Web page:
In terms of casting, the roles for the X-Men were offered to numerous actors and actresses, most of whom rejected the roles at the time—sometimes due to scheduling conflicts and sometimes due to what seems to have been disinterest in the film. At a time when the last major superhero film was Batman and Robin, a critical and commercial failure which damaged the careers of almost everyone involved, hesitation was no surprise.
In terms of Wolverine, Russell Crowe was Singer’s first choice for the part, but he rejected the part and suggested his friend Hugh Jackman take the role. Jackman was an unknown at the time, and the studio wanted someone who could bring in audiences with some star power. Actor Dougray Scott was cast in the role but was forced to leave the part when his schedule for Mission Impossible 2 and an accident on that film meant he couldn’t take part in filming. After a successful audition, Jackman would be cast as Wolverine three weeks into filming with the film being released on July 14th, 2000.
“Well, what would you prefer, yellow spandex?”
The film would become a rousing success making almost $300 million worldwide—a major feat at the time. It would also help push studios to have more faith in adapting comic books to the big screen. From Spider-Man to Batman Begins, studios realized that audiences were willing to head to theaters to see their favorite costumed crime fighters on the big screen. Fox also changed the game by showing that these characters could live in our world while facing the biggest challenges and threats possible. The X-Men didn’t need to wear colorful outfits, and they could face threats from the government as well as threats from powerful super villains.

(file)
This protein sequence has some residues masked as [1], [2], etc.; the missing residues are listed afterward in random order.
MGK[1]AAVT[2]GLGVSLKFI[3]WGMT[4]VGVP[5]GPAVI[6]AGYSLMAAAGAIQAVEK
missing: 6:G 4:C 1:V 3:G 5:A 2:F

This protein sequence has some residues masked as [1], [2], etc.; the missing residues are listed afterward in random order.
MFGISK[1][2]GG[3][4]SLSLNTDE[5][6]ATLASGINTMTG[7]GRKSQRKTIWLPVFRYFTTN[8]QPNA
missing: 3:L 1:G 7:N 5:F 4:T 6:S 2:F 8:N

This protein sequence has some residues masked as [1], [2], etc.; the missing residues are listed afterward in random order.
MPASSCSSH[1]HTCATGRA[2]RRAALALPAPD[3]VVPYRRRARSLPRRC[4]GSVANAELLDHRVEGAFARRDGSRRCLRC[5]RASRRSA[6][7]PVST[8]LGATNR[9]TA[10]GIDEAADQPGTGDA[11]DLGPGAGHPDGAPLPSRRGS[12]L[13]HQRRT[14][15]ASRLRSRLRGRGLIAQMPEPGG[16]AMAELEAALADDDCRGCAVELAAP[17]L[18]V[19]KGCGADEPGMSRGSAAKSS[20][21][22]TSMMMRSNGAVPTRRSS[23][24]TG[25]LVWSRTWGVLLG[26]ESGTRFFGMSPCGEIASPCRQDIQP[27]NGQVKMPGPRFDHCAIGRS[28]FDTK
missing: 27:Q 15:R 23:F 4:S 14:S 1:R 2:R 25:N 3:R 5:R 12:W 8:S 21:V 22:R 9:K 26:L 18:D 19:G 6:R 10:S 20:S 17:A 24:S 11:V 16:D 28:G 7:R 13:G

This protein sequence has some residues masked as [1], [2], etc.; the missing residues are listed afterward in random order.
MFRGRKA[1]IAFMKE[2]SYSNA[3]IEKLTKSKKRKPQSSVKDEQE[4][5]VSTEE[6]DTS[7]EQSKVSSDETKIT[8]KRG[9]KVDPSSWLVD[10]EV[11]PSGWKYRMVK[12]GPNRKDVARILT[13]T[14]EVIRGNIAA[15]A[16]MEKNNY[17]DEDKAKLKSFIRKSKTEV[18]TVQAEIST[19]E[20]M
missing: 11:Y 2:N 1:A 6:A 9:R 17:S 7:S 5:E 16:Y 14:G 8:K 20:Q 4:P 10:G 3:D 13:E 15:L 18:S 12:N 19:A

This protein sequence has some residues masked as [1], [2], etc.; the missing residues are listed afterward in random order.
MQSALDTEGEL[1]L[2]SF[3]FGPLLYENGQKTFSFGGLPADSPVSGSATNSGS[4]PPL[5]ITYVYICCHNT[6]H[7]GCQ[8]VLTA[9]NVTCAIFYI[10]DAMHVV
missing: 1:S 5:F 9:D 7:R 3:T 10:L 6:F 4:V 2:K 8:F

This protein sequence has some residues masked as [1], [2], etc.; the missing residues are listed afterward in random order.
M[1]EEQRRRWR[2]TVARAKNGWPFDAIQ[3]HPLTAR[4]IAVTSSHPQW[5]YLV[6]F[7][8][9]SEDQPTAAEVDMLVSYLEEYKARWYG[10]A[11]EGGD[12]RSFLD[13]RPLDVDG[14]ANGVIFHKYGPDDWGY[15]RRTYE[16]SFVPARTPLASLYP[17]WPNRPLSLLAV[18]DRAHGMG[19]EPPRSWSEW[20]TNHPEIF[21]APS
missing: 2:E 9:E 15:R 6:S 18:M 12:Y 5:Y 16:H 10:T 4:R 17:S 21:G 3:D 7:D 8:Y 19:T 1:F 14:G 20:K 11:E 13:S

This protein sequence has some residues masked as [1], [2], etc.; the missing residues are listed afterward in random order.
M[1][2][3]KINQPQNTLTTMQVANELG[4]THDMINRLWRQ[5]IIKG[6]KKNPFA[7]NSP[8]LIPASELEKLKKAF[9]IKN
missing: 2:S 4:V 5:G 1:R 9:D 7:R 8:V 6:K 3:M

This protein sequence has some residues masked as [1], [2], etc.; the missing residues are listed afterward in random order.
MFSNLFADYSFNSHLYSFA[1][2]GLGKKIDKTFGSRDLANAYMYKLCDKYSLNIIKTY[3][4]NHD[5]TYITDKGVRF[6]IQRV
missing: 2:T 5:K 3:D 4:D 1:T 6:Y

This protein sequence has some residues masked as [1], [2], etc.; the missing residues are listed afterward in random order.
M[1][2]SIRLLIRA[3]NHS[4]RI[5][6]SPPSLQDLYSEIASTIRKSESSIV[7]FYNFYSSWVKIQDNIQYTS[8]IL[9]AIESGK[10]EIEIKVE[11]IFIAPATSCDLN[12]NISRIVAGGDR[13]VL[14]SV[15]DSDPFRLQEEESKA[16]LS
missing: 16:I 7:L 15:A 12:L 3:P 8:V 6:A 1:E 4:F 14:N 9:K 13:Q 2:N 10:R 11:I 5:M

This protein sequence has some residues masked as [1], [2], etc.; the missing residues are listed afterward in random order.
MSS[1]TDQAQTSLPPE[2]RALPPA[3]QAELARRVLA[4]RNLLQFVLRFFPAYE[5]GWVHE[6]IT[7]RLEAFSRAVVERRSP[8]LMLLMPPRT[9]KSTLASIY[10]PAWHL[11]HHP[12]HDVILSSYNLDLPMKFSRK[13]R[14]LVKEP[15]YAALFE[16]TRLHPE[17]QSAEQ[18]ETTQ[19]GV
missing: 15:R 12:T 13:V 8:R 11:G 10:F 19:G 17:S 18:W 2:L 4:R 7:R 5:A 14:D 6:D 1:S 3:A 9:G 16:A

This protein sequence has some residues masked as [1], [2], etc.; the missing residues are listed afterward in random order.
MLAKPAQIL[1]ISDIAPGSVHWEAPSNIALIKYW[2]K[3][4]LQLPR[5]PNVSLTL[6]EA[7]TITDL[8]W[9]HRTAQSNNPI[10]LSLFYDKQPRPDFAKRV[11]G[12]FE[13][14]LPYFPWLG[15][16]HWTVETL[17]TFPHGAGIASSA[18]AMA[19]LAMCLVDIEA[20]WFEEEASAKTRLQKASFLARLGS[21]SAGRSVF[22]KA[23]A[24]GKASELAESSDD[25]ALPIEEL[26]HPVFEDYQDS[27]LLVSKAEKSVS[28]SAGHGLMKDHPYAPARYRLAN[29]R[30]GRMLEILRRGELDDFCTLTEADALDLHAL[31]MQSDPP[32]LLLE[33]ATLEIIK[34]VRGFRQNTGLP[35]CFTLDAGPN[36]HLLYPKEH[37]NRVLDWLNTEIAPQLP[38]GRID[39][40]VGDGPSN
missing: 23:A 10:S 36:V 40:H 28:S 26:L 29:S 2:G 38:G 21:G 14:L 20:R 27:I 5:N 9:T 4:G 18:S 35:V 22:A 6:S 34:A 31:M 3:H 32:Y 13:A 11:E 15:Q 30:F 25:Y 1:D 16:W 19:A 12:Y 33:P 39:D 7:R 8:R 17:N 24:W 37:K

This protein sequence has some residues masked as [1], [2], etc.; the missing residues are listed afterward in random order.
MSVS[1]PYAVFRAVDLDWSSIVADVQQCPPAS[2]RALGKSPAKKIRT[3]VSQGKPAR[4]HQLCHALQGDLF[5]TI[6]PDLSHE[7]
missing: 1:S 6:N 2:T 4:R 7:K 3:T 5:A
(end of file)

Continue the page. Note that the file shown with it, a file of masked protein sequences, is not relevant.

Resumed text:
The ideas of setting things in the real world came at the perfect time with X-Men, as the September 11th 2001 terrorists attacks would change the way the world looked at everything. By already having created a franchise that said there is evil in the real world and our heroes have to face it on every level, it was able to thrive in a post 9/11 world. That ability to thrive would help grow the franchise and the superhero genre as a whole. Films could make every aspect of these characters, including the depth of their humanity, real.